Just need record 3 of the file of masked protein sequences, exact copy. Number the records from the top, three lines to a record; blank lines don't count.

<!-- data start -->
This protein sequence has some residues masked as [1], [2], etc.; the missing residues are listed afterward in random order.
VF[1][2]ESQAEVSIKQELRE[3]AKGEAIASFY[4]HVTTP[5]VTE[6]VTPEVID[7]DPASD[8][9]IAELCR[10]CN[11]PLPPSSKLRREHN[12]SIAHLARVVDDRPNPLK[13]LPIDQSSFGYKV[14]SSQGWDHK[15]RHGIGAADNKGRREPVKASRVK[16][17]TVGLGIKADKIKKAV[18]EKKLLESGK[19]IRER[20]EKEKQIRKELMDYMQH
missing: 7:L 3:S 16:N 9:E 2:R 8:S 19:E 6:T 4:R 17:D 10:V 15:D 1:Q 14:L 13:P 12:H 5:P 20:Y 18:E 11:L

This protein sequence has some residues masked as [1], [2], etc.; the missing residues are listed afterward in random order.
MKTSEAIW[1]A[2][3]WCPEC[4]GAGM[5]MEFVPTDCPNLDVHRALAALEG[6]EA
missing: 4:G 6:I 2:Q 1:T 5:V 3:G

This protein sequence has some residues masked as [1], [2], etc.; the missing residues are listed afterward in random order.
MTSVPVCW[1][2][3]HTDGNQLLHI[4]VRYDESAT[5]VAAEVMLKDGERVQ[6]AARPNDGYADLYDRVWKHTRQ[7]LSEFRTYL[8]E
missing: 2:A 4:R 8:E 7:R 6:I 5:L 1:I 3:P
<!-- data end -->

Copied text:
This protein sequence has some residues masked as [1], [2], etc.; the missing residues are listed afterward in random order.
MTSVPVCW[1][2][3]HTDGNQLLHI[4]VRYDESAT[5]VAAEVMLKDGERVQ[6]AARPNDGYADLYDRVWKHTRQ[7]LSEFRTYL[8]E
missing: 2:A 4:R 8:E 7:R 6:I 5:L 1:I 3:P